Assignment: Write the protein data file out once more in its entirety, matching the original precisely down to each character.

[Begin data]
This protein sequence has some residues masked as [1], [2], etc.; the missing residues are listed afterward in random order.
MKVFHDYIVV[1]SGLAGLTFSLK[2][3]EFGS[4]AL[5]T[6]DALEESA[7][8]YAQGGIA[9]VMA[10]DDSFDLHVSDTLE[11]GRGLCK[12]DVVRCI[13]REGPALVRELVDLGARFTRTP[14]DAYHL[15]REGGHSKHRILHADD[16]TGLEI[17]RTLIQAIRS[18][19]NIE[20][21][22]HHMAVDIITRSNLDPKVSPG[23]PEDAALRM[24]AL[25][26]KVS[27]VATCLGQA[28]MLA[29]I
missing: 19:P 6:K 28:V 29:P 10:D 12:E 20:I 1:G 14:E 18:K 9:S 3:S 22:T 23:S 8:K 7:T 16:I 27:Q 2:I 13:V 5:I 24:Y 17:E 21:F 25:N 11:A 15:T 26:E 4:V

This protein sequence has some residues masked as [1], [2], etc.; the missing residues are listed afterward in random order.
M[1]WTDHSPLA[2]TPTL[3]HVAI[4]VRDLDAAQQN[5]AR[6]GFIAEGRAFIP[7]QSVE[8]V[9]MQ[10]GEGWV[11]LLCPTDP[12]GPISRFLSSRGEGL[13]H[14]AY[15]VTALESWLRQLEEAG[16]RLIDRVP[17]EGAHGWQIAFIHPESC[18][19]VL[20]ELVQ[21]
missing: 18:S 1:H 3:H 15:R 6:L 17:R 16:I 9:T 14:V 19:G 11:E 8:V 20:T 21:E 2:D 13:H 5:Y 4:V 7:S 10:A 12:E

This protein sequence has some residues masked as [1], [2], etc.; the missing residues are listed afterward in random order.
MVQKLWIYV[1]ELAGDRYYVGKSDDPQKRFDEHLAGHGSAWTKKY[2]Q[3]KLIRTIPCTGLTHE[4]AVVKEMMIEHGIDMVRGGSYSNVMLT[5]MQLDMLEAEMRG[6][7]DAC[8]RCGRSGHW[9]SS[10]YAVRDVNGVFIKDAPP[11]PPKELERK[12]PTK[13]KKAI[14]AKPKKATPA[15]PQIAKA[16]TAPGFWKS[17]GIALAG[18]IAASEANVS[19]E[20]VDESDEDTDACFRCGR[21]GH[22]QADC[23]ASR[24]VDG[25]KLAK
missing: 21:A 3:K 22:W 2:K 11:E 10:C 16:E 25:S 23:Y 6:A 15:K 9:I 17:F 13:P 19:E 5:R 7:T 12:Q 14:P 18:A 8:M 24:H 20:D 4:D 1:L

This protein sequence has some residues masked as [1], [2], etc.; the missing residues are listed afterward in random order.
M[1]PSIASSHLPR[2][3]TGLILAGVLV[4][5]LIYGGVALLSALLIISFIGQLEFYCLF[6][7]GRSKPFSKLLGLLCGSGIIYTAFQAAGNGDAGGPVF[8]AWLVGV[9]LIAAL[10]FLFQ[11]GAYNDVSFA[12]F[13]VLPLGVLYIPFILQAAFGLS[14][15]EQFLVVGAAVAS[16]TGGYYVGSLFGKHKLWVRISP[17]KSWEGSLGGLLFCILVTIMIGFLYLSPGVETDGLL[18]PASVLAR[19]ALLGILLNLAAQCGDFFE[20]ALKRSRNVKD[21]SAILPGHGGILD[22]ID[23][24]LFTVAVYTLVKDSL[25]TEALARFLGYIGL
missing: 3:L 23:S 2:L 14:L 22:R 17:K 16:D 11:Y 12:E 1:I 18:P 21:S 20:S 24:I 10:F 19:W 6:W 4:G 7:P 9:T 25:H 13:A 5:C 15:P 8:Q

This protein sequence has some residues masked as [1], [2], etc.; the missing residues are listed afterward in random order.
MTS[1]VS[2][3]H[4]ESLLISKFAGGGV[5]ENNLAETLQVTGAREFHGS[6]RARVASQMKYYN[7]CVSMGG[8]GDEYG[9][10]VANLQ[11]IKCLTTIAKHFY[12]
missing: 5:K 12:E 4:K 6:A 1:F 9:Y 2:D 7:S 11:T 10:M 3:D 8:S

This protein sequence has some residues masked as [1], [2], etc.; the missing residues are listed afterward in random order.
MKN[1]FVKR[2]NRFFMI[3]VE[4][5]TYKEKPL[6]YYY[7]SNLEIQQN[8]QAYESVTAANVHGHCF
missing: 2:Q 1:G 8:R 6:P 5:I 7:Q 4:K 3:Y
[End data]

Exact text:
This protein sequence has some residues masked as [1], [2], etc.; the missing residues are listed afterward in random order.
MKVFHDYIVV[1]SGLAGLTFSLK[2][3]EFGS[4]AL[5]T[6]DALEESA[7][8]YAQGGIA[9]VMA[10]DDSFDLHVSDTLE[11]GRGLCK[12]DVVRCI[13]REGPALVRELVDLGARFTRTP[14]DAYHL[15]REGGHSKHRILHADD[16]TGLEI[17]RTLIQAIRS[18][19]NIE[20][21][22]HHMAVDIITRSNLDPKVSPG[23]PEDAALRM[24]AL[25][26]KVS[27]VATCLGQA[28]MLA[29]I
missing: 19:P 6:K 28:V 29:P 10:D 12:E 20:I 1:G 14:E 18:K 9:S 3:S 22:T 23:S 8:K 7:T 16:I 27:Q 2:I 13:V 5:I 24:Y 17:E 21:F 25:N 11:A 15:T 26:E 4:V

This protein sequence has some residues masked as [1], [2], etc.; the missing residues are listed afterward in random order.
M[1]WTDHSPLA[2]TPTL[3]HVAI[4]VRDLDAAQQN[5]AR[6]GFIAEGRAFIP[7]QSVE[8]V[9]MQ[10]GEGWV[11]LLCPTDP[12]GPISRFLSSRGEGL[13]H[14]AY[15]VTALESWLRQLEEAG[16]RLIDRVP[17]EGAHGWQIAFIHPESC[18][19]VL[20]ELVQ[21]
missing: 18:S 1:H 3:H 15:R 6:L 17:R 16:I 9:T 14:V 19:G 11:E 8:V 20:T 21:E 2:D 13:H 5:Y 4:V 7:S 10:A 12:E

This protein sequence has some residues masked as [1], [2], etc.; the missing residues are listed afterward in random order.
MVQKLWIYV[1]ELAGDRYYVGKSDDPQKRFDEHLAGHGSAWTKKY[2]Q[3]KLIRTIPCTGLTHE[4]AVVKEMMIEHGIDMVRGGSYSNVMLT[5]MQLDMLEAEMRG[6][7]DAC[8]RCGRSGHW[9]SS[10]YAVRDVNGVFIKDAPP[11]PPKELERK[12]PTK[13]KKAI[14]AKPKKATPA[15]PQIAKA[16]TAPGFWKS[17]GIALAG[18]IAASEANVS[19]E[20]VDESDEDTDACFRCGR[21]GH[22]QADC[23]ASR[24]VDG[25]KLAK
missing: 21:A 3:K 22:W 2:K 11:E 10:C 16:E 25:S 23:Y 6:A 15:K 9:I 17:F 13:P 19:E 5:R 7:T 12:Q 14:P 18:A 8:M 24:H 20:D 4:D 1:L

This protein sequence has some residues masked as [1], [2], etc.; the missing residues are listed afterward in random order.
M[1]PSIASSHLPR[2][3]TGLILAGVLV[4][5]LIYGGVALLSALLIISFIGQLEFYCLF[6][7]GRSKPFSKLLGLLCGSGIIYTAFQAAGNGDAGGPVF[8]AWLVGV[9]LIAAL[10]FLFQ[11]GAYNDVSFA[12]F[13]VLPLGVLYIPFILQAAFGLS[14][15]EQFLVVGAAVAS[16]TGGYYVGSLFGKHKLWVRISP[17]KSWEGSLGGLLFCILVTIMIGFLYLSPGVETDGLL[18]PASVLAR[19]ALLGILLNLAAQCGDFFE[20]ALKRSRNVKD[21]SAILPGHGGILD[22]ID[23][24]LFTVAVYTLVKDSL[25]TEALARFLGYIGL
missing: 3:L 23:S 2:L 14:L 22:R 17:K 16:D 11:Y 12:E 1:I 18:P 21:S 20:S 24:I 10:F 19:W 6:W 4:G 7:P 9:T 25:H 13:A 5:C 15:P 8:Q

This protein sequence has some residues masked as [1], [2], etc.; the missing residues are listed afterward in random order.
MTS[1]VS[2][3]H[4]ESLLISKFAGGGV[5]ENNLAETLQVTGAREFHGS[6]RARVASQMKYYN[7]CVSMGG[8]GDEYG[9][10]VANLQ[11]IKCLTTIAKHFY[12]
missing: 5:K 12:E 4:K 6:A 1:F 9:Y 2:D 7:S 11:T 10:M 3:D 8:S

This protein sequence has some residues masked as [1], [2], etc.; the missing residues are listed afterward in random order.
MKN[1]FVKR[2]NRFFMI[3]VE[4][5]TYKEKPL[6]YYY[7]SNLEIQQN[8]QAYESVTAANVHGHCF
missing: 2:Q 1:G 8:R 6:P 5:I 7:Q 4:K 3:Y